Thorns and Tradition: Why Do the Balinese Beat Each Other with Spiky Leaves?

Balinese people are known as the friendliest in the world. They wouldn't harm a fly, let alone hit another person. But once a year, an entire village in the east of the island turns into a battlefield. The male population of the ancient settlement of Tenganan Pegeringsingan bares their torsos, grabs sharp-spiked pandan leaves, and engages in duels until the first blood. And what's the reason behind this? Of course, it's all about women.
Getting to the village of Tenganan Pegeringsingan, located in Candidasa, is fairly easy—it's about a two-hour bike ride from Canggu and just over an hour from Ubud.
As you approach, you’ll find police on duty, and buses ferrying spectators to the village for the ritual fights. Most of the spectators are local tourists for whom the "pandan wars" are also an exotic event.
Many schoolchildren are present. The villagers have prepared particularly well for their arrival. The entire street leading to the central square, where the main events unfold, turns into a marketplace. You'll find heaps of not-so-healthy (but incredibly tasty) gorengan, assorted toys, and even hamsters in cages.
Additionally, there's an opportunity for those feeling lucky. Savvy locals offer games to willing participants. One such game involves throwing three discs to completely cover a red circle. If even a millimeter of the red circle is showing, you lose your 5,000 rupiahs. If you succeed, you win the same amount.
Pictured below is a game similar to roulette. Instead of red and black, there are pictures. You place a bet, and the host rolls a dice. If the image you chose comes up, you win. But as usual, the house always has the advantage. Many people get so caught up in the gambling that they never make it to the fights they came for. That's the nature of gambling...
The main event is still an hour and a half away, but the spectators have already surrounded the main village square five rows deep. Among them are foreigners, dozens of photographers, and even TV crews from various channels.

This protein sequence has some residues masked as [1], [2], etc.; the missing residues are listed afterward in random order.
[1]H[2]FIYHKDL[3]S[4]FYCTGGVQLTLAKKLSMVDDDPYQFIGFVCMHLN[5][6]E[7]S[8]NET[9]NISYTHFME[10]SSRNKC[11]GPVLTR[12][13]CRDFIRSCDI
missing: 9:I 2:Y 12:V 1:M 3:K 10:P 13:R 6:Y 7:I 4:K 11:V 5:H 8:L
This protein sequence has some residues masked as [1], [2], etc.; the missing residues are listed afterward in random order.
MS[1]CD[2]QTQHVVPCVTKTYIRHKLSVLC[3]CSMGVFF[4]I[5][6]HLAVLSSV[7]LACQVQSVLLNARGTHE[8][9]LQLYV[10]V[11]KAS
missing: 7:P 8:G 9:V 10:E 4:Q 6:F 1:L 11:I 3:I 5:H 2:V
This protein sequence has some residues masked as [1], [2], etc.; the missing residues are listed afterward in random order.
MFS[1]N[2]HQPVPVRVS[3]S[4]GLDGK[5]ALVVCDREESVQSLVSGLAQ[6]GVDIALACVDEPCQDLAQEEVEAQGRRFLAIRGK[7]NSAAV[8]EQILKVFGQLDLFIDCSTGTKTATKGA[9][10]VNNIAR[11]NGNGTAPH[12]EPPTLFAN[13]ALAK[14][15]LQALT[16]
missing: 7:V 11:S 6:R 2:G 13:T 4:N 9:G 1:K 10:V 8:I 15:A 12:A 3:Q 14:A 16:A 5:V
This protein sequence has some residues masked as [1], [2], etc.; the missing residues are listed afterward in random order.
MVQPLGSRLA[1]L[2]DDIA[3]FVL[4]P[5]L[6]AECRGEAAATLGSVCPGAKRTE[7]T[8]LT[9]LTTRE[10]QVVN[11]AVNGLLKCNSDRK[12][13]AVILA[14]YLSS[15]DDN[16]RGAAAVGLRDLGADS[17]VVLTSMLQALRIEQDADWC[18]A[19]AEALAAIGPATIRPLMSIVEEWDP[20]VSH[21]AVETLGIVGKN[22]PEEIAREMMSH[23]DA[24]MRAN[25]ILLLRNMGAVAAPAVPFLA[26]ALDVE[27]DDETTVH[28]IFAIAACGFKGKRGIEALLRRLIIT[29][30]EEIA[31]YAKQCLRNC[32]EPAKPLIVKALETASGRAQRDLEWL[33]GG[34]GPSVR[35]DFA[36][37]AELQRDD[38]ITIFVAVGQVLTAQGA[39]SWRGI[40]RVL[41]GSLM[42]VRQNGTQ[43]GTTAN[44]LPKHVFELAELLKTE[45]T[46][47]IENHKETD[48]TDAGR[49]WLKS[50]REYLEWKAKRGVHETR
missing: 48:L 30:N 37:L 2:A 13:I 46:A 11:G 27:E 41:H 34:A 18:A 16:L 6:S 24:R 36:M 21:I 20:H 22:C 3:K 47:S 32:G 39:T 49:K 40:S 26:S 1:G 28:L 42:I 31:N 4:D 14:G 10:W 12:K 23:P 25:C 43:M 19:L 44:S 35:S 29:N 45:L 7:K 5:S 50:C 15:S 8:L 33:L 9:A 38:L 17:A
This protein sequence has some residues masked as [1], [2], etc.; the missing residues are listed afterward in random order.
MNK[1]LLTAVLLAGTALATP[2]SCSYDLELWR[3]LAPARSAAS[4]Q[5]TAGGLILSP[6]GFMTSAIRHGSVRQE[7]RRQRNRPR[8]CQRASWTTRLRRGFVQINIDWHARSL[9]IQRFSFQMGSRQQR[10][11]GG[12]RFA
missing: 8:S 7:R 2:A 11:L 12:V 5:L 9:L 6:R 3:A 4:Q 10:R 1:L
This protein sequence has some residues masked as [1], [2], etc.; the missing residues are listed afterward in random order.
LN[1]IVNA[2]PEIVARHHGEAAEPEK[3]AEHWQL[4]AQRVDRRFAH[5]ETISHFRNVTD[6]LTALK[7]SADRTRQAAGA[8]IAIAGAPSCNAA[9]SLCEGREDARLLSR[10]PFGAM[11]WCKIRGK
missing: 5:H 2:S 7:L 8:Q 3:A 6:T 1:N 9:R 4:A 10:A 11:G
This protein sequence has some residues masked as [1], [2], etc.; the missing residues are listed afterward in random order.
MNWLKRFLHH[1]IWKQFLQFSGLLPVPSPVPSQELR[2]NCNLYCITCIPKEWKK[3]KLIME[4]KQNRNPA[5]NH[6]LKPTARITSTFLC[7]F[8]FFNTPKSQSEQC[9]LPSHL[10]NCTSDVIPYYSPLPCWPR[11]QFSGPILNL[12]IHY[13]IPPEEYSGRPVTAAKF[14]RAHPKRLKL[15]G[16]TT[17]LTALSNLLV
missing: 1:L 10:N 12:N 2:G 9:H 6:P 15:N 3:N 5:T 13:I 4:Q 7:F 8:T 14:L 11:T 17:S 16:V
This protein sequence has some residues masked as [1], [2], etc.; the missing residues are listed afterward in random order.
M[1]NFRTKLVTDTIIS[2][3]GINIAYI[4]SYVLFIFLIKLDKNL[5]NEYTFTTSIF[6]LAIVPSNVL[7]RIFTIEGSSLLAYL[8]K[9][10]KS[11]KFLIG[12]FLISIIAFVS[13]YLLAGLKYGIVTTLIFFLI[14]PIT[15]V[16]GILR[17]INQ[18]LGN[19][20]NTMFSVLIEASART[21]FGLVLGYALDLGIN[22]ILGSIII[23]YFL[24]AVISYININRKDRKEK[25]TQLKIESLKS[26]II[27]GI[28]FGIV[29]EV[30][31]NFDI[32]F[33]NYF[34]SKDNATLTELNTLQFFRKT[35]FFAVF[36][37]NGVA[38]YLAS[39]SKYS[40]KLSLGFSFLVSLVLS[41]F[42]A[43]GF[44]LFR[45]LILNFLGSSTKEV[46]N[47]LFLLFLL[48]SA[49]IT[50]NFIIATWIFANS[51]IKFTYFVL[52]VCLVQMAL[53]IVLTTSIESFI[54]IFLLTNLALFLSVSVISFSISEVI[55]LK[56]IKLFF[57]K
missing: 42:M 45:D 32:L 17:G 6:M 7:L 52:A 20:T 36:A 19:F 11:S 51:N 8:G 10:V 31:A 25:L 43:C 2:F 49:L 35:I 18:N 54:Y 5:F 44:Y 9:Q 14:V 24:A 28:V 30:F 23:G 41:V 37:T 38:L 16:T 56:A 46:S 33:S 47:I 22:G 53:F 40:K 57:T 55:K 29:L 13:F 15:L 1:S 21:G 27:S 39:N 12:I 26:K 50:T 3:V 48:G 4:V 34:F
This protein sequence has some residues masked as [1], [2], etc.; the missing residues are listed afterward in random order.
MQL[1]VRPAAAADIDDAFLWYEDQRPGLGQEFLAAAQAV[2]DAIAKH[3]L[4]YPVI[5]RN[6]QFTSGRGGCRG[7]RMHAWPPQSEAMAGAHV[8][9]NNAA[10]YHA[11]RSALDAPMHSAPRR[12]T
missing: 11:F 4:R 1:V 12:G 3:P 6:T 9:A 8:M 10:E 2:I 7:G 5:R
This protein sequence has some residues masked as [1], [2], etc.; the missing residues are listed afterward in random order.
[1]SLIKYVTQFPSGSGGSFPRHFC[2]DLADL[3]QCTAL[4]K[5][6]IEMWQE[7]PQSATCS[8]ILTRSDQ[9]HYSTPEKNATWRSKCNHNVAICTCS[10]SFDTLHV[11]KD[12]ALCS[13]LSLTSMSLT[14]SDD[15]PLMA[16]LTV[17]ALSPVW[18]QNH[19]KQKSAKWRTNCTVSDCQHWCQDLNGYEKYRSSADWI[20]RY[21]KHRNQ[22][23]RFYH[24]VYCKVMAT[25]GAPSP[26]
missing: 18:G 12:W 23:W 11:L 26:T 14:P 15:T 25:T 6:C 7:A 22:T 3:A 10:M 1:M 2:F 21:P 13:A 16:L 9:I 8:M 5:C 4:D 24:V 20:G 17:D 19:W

The participants are easy to spot with their bare torsos. They gather in a special pavilion. Some look tense, anticipating the pain to come, while others seem to distract themselves with conversations with friends, who will soon turn into temporary enemies.
The youngest fighters are encouraged by their parents. It's unclear what frightens them more—the prospect of pulling sharp spikes out of their skin or the hordes of tourists endlessly taking their pictures...
Speaking of the weapons the brave participants will use: if you thought pandan leaves were only used by local grandmothers to dye their delicious pancakes and other rice sweets a bright green, you were partially right. But these leaves also have sharp thorns along their edges that can pierce the skin even with a light touch.
It's these very thorns that the villagers use to lash each other's bare skin on the referee's command. The youngest participants enter the fray first, and the only defense allowed is a rattan shield.
The rule is that the fight continues until the first blood is drawn. It doesn't take much; a single well-aimed strike with the pandan leaf, ideally followed by a scraping motion, usually does the trick. Typically, each bout lasts just about a minute. Without any breaks, the shields and weapons are handed to the next participants. Over the course of three hours, everyone who wants to let off steam, have a laugh, and get an adrenaline rush has their chance.
And all this time, the pandan wounds (which are quite visible on many participants) cannot be treated or even have the thorns removed. Only after the entire ceremony is over do the priests apply a special healing ointment made from turmeric, ginger, and coconut oil to the injured skin. At least, that's how it was done in the past. Nowadays, treatment often consists of using arak. Externally, and a little bit internally.
And there are the ones for whom the blood is shed in Tenganan Pegeringsingan: the village girls, who use the "pandan wars" to find the bravest and most courageous groom.
But honestly, after a couple of fights, the ladies quickly get bored and bury themselves in their phones. Traditions are traditions, but TikTok won't watch itself.
By the way, the residents of Tenganan Pegeringsingan belong to the Bali Aga tribe (yes, the same tribe where the deceased are not buried but placed under a sacred tree). This very small indigenous group on the island has preserved their traditions and customs from long before the arrival of Hinduism. Even for regular Balinese, all this is quite exotic.
You can visit the village any day, and the locals are quite friendly towards tourists—just as long as they don't have pandan leaves in their hands, of course (just kidding). You can stroll through the unique streets, observe the buffaloes, and, if you're fortunate, witness the villagers crafting their unique textiles. Tenganan Pegeringsingan is the only place in the world where Geringsing fabric is produced.
This fabric is believed to possess healing properties and can purportedly cure various diseases. Whether that's true is uncertain, but the production process itself is remarkable—it takes about three years!
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